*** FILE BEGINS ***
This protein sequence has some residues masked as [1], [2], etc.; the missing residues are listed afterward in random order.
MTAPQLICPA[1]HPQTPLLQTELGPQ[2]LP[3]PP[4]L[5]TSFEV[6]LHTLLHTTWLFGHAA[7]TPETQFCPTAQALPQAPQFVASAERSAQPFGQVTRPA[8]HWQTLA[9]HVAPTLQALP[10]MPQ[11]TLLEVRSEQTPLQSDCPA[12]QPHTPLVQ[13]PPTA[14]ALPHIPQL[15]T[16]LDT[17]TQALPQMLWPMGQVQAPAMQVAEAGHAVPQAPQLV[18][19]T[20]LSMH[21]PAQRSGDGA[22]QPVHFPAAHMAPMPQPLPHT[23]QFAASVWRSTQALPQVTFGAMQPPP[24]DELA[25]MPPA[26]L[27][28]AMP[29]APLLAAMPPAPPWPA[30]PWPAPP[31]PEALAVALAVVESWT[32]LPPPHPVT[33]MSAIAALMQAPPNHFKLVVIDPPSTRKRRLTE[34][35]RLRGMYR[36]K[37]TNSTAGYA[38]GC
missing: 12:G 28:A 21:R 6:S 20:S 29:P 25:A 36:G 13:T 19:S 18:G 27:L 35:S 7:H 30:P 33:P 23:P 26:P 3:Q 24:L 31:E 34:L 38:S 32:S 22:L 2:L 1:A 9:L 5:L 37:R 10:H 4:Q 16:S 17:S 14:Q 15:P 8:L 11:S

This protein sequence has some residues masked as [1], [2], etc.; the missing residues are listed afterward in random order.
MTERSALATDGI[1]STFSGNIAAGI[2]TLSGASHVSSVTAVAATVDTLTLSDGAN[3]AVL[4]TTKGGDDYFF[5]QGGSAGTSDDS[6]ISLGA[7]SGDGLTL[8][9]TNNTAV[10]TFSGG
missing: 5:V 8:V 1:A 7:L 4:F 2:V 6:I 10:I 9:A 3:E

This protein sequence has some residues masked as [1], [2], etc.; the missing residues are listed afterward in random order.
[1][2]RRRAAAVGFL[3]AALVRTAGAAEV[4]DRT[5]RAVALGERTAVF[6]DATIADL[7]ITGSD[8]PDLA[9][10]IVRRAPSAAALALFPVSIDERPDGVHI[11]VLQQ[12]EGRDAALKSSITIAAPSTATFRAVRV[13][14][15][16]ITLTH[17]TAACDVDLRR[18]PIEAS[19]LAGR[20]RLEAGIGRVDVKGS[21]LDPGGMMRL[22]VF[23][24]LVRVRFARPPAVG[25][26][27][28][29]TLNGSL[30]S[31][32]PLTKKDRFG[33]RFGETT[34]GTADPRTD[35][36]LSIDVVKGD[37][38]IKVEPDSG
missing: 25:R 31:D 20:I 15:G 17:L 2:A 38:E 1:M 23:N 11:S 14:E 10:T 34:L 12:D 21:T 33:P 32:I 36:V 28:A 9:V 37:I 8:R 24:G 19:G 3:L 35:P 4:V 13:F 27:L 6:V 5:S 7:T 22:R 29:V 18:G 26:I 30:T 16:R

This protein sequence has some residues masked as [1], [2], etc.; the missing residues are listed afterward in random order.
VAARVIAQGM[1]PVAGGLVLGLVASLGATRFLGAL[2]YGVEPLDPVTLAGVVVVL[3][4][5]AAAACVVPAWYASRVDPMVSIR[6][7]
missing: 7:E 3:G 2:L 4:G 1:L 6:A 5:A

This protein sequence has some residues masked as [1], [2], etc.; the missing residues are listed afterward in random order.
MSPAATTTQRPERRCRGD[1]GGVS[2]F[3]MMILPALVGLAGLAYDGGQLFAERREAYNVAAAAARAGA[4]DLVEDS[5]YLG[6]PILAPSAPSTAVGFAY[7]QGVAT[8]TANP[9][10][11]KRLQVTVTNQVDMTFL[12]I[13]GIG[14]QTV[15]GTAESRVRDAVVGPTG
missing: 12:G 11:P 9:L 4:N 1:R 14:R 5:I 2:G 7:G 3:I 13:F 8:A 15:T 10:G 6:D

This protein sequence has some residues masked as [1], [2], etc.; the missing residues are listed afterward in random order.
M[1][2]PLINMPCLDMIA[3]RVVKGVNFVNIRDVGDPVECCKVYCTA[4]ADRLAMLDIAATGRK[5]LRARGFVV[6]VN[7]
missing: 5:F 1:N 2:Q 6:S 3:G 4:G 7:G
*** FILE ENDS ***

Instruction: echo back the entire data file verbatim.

This protein sequence has some residues masked as [1], [2], etc.; the missing residues are listed afterward in random order.
MTAPQLICPA[1]HPQTPLLQTELGPQ[2]LP[3]PP[4]L[5]TSFEV[6]LHTLLHTTWLFGHAA[7]TPETQFCPTAQALPQAPQFVASAERSAQPFGQVTRPA[8]HWQTLA[9]HVAPTLQALP[10]MPQ[11]TLLEVRSEQTPLQSDCPA[12]QPHTPLVQ[13]PPTA[14]ALPHIPQL[15]T[16]LDT[17]TQALPQMLWPMGQVQAPAMQVAEAGHAVPQAPQLV[18][19]T[20]LSMH[21]PAQRSGDGA[22]QPVHFPAAHMAPMPQPLPHT[23]QFAASVWRSTQALPQVTFGAMQPPP[24]DELA[25]MPPA[26]L[27][28]AMP[29]APLLAAMPPAPPWPA[30]PWPAPP[31]PEALAVALAVVESWT[32]LPPPHPVT[33]MSAIAALMQAPPNHFKLVVIDPPSTRKRRLTE[34][35]RLRGMYR[36]K[37]TNSTAGYA[38]GC
missing: 12:G 28:A 21:R 6:S 20:S 29:P 25:A 36:G 13:T 19:S 18:G 27:L 35:S 7:H 30:P 33:P 23:P 26:P 3:Q 24:L 31:E 34:L 38:S 32:S 22:L 2:L 1:A 9:L 5:L 37:R 10:H 4:Q 16:S 17:S 14:Q 15:P 8:L 11:S

This protein sequence has some residues masked as [1], [2], etc.; the missing residues are listed afterward in random order.
MTERSALATDGI[1]STFSGNIAAGI[2]TLSGASHVSSVTAVAATVDTLTLSDGAN[3]AVL[4]TTKGGDDYFF[5]QGGSAGTSDDS[6]ISLGA[7]SGDGLTL[8][9]TNNTAV[10]TFSGG
missing: 5:V 8:V 1:A 7:L 4:F 2:V 6:I 10:I 9:A 3:E

This protein sequence has some residues masked as [1], [2], etc.; the missing residues are listed afterward in random order.
[1][2]RRRAAAVGFL[3]AALVRTAGAAEV[4]DRT[5]RAVALGERTAVF[6]DATIADL[7]ITGSD[8]PDLA[9][10]IVRRAPSAAALALFPVSIDERPDGVHI[11]VLQQ[12]EGRDAALKSSITIAAPSTATFRAVRV[13][14][15][16]ITLTH[17]TAACDVDLRR[18]PIEAS[19]LAGR[20]RLEAGIGRVDVKGS[21]LDPGGMMRL[22]VF[23][24]LVRVRFARPPAVG[25][26][27][28][29]TLNGSL[30]S[31][32]PLTKKDRFG[33]RFGETT[34]GTADPRTD[35][36]LSIDVVKGD[37][38]IKVEPDSG
missing: 25:R 31:D 20:I 15:G 17:L 2:A 38:E 1:M 23:N 11:S 14:E 10:T 34:L 12:D 21:T 33:P 32:I 36:V 28:A 9:V 37:I 8:R 24:G 19:G 3:L 35:P 4:V 13:F 27:L 6:V 5:S 7:T 22:R 29:V 18:G 26:I 30:T 16:R

This protein sequence has some residues masked as [1], [2], etc.; the missing residues are listed afterward in random order.
VAARVIAQGM[1]PVAGGLVLGLVASLGATRFLGAL[2]YGVEPLDPVTLAGVVVVL[3][4][5]AAAACVVPAWYASRVDPMVSIR[6][7]
missing: 7:E 3:G 2:L 4:G 1:L 6:A 5:A

This protein sequence has some residues masked as [1], [2], etc.; the missing residues are listed afterward in random order.
MSPAATTTQRPERRCRGD[1]GGVS[2]F[3]MMILPALVGLAGLAYDGGQLFAERREAYNVAAAAARAGA[4]DLVEDS[5]YLG[6]PILAPSAPSTAVGFAY[7]QGVAT[8]TANP[9][10][11]KRLQVTVTNQVDMTFL[12]I[13]GIG[14]QTV[15]GTAESRVRDAVVGPTG
missing: 12:G 11:P 9:L 4:N 1:R 14:R 5:I 2:G 7:G 3:I 13:F 8:A 15:T 10:G 6:D

This protein sequence has some residues masked as [1], [2], etc.; the missing residues are listed afterward in random order.
M[1][2]PLINMPCLDMIA[3]RVVKGVNFVNIRDVGDPVECCKVYCTA[4]ADRLAMLDIAATGRK[5]LRARGFVV[6]VN[7]
missing: 5:F 1:N 2:Q 6:S 3:G 4:G 7:G